What we've learned from world's biggest remote working experiment

Eve Kelliher explores temples of Zoom to get verdict on relocation from boardroom to spare room
What we've learned from world's biggest remote working experiment

So do we label ourselves free-range or feral? That’s what I’d like to know since we’ve pivoted to become a nation of flexibly remote workers.

Go on, admit it: You probably pictured yourself blissfully wafting from breakfast table to Scandi-perfect desk in luxe pyjamas — and you imagined you’d instantly crack the code to the ultimate work-life balance.

But once we had relocated from boardroom to spare room, most of us discovered working from home not only demanded a serious and professional rethink of our interiors and home office set-up but also a cast-iron discipline — that’s if we weren’t to descend into total chaos.

 Pictures: iStock
 Pictures: iStock

So what have we learned so far from the world’s biggest remote working experience?

Well, back in those early days in March, we gobbled up Insta-style advice, complete with glossy pictures, on perfecting camera-ready complexions. For all those video calls, of course. Turns out keeping our faces out of the fridge was the far greater challenge.

But those video calls did overtake emails in this time as the number-one form of professional communication in the world.

And what has real life been like in our temples of Zoom? Ireland is in the top three countries for fastest transition to remote working while 44% of Irish professionals claim productivity increased at home.

That’s according to research carried out by recruiter Robert Walters during lockdown which surveyed 2,000 firms and over 5,500 professionals around the world.

And while personal grooming may have had to be put on hold for a time (hard to get an appointment even when hair salons and barbershops reopened, don’t you know) interiors experts have been swift to respond to our desire to groom our homes for functionality and comfort.

You see, following lockdowns, we learned the importance of embracing small-space living, according to Rosheen Forbes of Ikea UK and Ireland.

And what does this mean in terms of interiors purchases? Well, we are seeking “creative and affordable solutions that establish a flexible and functional environment without compromising on character, Rosheen says. “Practical and multi-purpose items like (Ikea’s) Nikkeby clothes rack are key to this trend in creating an organised and spacious vibe, helping neatly store clutter whilst adding an industrial feel with its durable steel structure.” Easy-to-move items will allow your interiors to adapt effortlessly to changing needs, conducive to an agile lifestyle that makes your everyday routine more seamless, freeing you to mix things up when you need a change and finetune to your ever-evolving style, adds Rosheen.

Studies or home offices were the most frequent remote working location globally.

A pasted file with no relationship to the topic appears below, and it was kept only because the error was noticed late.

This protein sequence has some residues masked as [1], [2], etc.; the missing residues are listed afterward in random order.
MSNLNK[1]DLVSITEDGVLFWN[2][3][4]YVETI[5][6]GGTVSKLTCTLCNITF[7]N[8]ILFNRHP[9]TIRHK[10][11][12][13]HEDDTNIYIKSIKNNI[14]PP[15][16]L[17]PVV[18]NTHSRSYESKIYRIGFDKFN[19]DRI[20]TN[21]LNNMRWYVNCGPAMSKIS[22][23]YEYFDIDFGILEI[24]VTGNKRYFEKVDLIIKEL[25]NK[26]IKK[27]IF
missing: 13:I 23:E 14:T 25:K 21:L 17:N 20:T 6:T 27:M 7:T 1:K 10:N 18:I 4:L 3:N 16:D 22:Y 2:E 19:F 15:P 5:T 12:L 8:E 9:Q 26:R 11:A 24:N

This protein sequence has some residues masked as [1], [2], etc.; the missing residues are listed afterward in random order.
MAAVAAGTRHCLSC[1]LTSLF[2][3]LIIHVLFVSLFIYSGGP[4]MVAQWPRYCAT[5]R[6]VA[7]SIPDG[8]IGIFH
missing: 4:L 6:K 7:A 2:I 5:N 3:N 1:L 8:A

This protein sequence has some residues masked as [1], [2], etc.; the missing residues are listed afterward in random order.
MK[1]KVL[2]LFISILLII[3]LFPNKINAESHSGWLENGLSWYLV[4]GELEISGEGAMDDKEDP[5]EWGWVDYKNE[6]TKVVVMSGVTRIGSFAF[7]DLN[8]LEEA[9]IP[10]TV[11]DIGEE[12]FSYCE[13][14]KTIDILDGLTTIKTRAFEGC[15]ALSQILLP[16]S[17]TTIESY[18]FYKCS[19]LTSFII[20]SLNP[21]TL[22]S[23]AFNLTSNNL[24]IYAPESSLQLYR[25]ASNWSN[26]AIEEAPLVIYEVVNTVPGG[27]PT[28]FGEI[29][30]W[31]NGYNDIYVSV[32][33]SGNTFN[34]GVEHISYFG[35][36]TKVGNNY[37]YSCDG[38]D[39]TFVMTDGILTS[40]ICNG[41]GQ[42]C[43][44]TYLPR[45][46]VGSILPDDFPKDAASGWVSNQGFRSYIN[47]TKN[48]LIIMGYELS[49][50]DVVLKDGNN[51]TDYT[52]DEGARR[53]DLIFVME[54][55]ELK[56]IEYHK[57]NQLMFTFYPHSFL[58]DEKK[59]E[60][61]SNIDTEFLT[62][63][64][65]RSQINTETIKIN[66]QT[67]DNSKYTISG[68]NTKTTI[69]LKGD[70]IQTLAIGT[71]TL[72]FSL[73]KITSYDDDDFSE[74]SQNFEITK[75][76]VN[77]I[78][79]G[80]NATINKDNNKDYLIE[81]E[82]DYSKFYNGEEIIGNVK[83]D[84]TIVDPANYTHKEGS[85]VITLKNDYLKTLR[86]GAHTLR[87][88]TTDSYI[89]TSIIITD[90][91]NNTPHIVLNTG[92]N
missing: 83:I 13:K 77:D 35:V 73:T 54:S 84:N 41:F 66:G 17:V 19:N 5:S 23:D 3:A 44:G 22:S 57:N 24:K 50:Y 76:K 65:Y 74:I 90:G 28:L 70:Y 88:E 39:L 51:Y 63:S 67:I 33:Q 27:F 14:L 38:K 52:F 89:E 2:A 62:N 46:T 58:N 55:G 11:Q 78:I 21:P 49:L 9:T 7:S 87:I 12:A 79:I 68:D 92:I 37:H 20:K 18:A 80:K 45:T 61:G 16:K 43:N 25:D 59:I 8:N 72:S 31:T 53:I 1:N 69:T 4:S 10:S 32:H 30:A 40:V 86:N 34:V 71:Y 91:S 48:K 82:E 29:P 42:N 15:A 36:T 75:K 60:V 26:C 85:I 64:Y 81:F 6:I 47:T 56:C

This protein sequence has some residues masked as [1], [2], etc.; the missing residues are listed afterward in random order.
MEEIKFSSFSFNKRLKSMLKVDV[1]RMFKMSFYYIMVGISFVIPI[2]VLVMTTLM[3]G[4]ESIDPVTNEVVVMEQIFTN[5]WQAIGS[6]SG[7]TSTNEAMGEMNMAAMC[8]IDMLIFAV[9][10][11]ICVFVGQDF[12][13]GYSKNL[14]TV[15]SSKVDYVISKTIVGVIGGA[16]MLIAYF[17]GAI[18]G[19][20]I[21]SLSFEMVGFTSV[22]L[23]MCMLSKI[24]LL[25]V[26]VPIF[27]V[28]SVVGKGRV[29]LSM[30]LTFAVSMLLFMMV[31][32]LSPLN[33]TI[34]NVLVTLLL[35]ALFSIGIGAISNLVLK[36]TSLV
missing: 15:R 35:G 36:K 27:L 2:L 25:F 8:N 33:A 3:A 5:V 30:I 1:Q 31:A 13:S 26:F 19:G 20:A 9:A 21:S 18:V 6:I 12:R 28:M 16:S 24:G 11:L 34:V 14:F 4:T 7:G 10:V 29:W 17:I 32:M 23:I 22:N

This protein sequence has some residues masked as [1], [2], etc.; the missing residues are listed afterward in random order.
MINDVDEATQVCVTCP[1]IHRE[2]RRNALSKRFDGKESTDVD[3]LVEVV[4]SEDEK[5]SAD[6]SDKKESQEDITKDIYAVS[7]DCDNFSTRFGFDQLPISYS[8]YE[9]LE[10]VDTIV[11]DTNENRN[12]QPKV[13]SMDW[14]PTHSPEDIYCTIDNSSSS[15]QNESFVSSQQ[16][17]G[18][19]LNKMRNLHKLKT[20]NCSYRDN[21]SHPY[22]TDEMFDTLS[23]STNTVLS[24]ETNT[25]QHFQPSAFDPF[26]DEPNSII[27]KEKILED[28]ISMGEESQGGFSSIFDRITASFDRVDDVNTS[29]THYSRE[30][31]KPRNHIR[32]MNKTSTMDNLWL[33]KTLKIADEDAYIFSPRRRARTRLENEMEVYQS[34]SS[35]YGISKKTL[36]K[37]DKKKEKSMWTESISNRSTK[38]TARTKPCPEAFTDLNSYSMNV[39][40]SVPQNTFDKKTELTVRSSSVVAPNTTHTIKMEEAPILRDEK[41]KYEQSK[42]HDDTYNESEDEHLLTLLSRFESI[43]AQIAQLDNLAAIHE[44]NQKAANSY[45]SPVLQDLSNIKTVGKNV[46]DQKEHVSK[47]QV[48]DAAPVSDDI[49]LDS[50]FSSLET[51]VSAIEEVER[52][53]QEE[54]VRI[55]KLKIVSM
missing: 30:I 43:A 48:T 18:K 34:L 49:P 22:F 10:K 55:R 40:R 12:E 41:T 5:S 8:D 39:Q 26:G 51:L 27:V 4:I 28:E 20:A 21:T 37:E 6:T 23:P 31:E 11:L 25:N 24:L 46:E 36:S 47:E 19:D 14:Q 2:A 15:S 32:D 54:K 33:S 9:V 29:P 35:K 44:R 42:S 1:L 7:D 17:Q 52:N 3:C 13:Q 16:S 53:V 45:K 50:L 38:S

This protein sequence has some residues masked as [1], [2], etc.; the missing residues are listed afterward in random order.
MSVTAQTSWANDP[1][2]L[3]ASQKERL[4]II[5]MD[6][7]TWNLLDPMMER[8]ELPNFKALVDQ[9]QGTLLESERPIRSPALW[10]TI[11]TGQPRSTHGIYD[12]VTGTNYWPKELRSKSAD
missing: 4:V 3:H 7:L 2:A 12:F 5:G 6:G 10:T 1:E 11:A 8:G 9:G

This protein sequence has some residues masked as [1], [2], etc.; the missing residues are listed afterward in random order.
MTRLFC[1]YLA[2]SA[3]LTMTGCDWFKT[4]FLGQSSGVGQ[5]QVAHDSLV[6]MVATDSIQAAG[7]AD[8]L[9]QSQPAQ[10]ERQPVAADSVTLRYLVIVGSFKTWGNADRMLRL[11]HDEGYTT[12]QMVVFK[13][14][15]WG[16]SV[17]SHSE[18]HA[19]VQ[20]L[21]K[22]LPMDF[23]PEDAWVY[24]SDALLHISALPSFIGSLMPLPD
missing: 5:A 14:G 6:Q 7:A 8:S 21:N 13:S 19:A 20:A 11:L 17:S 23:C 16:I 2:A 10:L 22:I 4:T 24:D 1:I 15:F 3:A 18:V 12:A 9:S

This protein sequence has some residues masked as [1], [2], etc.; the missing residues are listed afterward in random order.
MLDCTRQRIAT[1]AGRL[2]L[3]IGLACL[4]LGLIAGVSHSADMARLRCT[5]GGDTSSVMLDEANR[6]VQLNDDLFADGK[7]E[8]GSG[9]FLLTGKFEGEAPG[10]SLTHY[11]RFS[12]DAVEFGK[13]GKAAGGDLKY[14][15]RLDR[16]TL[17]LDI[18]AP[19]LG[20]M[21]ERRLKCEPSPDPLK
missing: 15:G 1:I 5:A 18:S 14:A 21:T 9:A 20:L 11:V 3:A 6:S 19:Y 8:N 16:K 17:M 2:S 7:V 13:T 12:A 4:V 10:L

Studies or home offices were the most frequent remote working location globally. 

Companies were able to transition to remote working in less than seven days but serious issues were also flagged, with a third of managers raising concerns of staff mental health during lockdown, while 82% stated lack of physical interaction with their team caused a decline in mental health.

Ireland experienced an even more drastic change, where just 25% of businesses stated their workforce was able to entirely work remotely pre-lockdown. This sky-rocketed amid Covid-19, with 82% of firms being able to push the button on remote working in less than a week.

But it would appear tech might not always be our strong point. As a result, half of staff are expecting their employer to invest in technology that enhances working from home post-Covid.

On the upside we’re more productive at home. Almost half (44%) of Irish professionals stated that their productivity has increased since remote working began, and a fifth (18%) of Irish employers agree that work output has improved.

A quarter (23%) of Irish professionals claim remote working has negatively impacted mental health, according to the Robert Walters survey. This sentiment is mirrored by employers, with 30% of bosses claiming they are concerned about staff experiencing mental health issues on account of social isolation and economic anxiety bought on by remote working and Covid-19.

“Economic uncertainty, health fears, risk of redundancy, reduced or longer hours, social isolation, poor physical work set-up, homeschooling — these are all fresh concerns which employees did not have to worry about three months ago,” said Louise Campbell, managing director at Robert Walters Ireland.

We are social animals — and work plays a big part in that. According to the study, 82% of Irish professionals stated that a lack of physical interaction with the team was the leading cause of a decline in mental health.

A Scandinavian-style loft work space. 
A Scandinavian-style loft work space. 

The next most popular location on average for the Irish was the living room sofa (15%) and the bed (14%) – with the bed or bedroom as a workplace typically the most popular amongst Gen Z 18-24 year olds (43%).

Keeping our complexions camera-ready? Keeping our faces out of the fridge was the greater challenge

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